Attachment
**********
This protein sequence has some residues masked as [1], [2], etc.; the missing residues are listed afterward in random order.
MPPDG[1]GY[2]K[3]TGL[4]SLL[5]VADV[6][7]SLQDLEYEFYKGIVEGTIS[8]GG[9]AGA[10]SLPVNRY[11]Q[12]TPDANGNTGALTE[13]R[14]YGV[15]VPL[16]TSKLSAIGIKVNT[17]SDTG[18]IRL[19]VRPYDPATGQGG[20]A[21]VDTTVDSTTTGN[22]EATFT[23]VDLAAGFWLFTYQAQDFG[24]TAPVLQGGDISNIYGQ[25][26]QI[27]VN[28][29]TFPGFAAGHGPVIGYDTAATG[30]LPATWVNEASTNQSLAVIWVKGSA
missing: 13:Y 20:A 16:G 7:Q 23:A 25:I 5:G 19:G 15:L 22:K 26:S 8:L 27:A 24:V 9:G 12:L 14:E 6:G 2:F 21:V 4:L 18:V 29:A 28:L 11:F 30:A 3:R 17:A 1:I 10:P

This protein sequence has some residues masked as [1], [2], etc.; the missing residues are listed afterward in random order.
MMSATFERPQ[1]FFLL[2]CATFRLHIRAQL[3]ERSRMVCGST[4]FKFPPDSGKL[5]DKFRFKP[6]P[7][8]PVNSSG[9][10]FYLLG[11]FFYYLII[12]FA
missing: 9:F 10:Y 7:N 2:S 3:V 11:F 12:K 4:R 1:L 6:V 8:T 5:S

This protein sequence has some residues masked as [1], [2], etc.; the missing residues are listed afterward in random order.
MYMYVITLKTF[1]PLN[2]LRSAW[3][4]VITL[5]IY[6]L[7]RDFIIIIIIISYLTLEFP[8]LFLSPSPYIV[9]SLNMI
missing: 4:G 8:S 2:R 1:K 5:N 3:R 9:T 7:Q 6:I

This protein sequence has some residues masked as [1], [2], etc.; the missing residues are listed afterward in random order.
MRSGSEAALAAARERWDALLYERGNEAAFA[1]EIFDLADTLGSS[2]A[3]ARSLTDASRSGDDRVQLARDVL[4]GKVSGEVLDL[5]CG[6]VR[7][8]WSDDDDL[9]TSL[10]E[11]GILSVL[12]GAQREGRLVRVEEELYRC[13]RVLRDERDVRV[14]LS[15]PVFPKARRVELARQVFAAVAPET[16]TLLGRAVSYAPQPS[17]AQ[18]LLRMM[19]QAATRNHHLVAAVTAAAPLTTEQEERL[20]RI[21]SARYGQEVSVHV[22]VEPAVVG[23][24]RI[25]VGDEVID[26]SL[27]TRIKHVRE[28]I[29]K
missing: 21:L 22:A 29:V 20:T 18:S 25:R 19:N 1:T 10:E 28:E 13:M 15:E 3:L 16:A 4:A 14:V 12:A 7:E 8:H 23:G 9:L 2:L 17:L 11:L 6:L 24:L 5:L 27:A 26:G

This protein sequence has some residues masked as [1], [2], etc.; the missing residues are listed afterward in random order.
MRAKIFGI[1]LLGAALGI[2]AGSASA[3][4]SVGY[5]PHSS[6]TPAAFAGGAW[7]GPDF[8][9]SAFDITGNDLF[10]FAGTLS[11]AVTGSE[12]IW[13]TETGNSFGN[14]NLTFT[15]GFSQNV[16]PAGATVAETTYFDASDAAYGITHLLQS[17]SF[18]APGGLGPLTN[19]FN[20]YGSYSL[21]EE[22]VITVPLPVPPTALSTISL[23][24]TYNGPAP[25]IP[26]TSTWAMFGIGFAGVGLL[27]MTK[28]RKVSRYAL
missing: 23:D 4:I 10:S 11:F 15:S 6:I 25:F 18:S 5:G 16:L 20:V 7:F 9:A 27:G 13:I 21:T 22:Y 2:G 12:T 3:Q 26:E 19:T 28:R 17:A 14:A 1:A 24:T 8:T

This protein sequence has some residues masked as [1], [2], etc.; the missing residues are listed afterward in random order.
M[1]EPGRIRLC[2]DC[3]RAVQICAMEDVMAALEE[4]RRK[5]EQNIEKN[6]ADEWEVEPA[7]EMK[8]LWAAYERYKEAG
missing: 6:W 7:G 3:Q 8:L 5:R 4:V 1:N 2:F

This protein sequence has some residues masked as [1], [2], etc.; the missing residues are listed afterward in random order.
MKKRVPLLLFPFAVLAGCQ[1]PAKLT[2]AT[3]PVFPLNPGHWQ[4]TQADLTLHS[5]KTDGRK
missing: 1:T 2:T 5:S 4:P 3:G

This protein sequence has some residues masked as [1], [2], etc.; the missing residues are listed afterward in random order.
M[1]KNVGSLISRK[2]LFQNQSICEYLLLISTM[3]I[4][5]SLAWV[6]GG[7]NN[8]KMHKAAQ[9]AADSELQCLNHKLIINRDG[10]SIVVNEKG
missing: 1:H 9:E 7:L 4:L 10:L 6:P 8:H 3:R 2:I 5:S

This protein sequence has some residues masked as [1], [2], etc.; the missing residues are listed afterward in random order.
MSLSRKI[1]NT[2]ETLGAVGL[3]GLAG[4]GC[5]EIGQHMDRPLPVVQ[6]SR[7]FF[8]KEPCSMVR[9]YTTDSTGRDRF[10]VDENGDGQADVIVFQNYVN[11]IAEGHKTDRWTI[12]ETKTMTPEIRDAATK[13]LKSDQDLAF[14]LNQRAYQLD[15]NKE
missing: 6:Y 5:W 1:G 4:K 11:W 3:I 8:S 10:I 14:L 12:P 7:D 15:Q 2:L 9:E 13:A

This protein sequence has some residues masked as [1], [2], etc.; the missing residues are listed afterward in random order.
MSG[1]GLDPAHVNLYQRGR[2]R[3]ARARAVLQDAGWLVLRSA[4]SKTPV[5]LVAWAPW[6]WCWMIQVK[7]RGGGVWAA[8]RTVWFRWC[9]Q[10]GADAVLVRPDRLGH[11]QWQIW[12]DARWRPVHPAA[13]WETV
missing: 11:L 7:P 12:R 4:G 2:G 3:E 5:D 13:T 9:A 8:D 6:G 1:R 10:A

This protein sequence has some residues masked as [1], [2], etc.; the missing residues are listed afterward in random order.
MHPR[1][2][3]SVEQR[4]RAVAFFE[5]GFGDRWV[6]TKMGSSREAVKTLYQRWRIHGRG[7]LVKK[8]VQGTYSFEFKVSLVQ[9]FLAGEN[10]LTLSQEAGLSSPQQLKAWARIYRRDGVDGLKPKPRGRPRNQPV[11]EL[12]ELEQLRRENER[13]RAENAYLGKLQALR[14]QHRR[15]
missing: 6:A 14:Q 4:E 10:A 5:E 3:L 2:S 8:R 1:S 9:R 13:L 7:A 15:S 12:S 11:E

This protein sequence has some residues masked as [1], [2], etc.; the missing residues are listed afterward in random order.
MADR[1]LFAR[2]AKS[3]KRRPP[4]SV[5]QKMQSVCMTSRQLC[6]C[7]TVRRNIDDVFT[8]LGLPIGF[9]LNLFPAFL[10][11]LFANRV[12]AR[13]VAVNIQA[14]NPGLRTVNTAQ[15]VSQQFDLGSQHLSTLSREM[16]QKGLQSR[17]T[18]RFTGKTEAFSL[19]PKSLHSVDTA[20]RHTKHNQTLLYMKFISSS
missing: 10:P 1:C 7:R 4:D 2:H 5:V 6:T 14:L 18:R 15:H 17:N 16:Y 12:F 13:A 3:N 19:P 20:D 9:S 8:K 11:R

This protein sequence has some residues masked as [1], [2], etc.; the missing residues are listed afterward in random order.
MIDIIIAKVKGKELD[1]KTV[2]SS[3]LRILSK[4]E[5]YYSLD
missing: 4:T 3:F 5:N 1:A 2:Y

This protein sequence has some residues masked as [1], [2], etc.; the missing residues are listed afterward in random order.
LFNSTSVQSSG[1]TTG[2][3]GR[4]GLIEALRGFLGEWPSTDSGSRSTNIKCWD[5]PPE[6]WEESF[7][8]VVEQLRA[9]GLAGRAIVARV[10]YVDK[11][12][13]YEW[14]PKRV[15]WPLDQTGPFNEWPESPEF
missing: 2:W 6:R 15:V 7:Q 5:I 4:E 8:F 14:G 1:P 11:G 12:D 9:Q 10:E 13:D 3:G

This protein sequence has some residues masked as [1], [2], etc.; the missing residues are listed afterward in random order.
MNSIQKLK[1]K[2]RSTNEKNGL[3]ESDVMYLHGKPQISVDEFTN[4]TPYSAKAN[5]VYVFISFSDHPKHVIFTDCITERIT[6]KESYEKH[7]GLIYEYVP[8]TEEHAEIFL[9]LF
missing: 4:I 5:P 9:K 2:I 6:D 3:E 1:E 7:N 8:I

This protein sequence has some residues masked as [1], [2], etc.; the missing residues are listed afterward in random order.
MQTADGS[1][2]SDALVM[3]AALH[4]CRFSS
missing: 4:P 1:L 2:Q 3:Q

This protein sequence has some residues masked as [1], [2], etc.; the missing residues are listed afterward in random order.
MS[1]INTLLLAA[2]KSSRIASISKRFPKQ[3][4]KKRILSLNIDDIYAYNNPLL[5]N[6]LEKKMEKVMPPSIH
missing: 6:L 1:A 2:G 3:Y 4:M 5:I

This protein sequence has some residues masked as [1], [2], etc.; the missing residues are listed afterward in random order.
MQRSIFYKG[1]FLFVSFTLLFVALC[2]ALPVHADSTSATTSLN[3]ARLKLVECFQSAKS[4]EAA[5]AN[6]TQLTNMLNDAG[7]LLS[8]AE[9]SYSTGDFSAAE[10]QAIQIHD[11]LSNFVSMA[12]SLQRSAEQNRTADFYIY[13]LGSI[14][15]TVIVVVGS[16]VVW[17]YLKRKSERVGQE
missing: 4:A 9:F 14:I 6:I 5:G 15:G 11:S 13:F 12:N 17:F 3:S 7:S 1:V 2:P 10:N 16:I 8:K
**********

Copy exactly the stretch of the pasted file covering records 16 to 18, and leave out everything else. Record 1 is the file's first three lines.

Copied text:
This protein sequence has some residues masked as [1], [2], etc.; the missing residues are listed afterward in random order.
MQTADGS[1][2]SDALVM[3]AALH[4]CRFSS
missing: 4:P 1:L 2:Q 3:Q

This protein sequence has some residues masked as [1], [2], etc.; the missing residues are listed afterward in random order.
MS[1]INTLLLAA[2]KSSRIASISKRFPKQ[3][4]KKRILSLNIDDIYAYNNPLL[5]N[6]LEKKMEKVMPPSIH
missing: 6:L 1:A 2:G 3:Y 4:M 5:I

This protein sequence has some residues masked as [1], [2], etc.; the missing residues are listed afterward in random order.
MQRSIFYKG[1]FLFVSFTLLFVALC[2]ALPVHADSTSATTSLN[3]ARLKLVECFQSAKS[4]EAA[5]AN[6]TQLTNMLNDAG[7]LLS[8]AE[9]SYSTGDFSAAE[10]QAIQIHD[11]LSNFVSMA[12]SLQRSAEQNRTADFYIY[13]LGSI[14][15]TVIVVVGS[16]VVW[17]YLKRKSERVGQE
missing: 4:A 9:F 14:I 6:I 5:G 15:G 11:S 13:F 12:N 17:F 3:S 7:S 1:V 2:P 10:N 16:I 8:K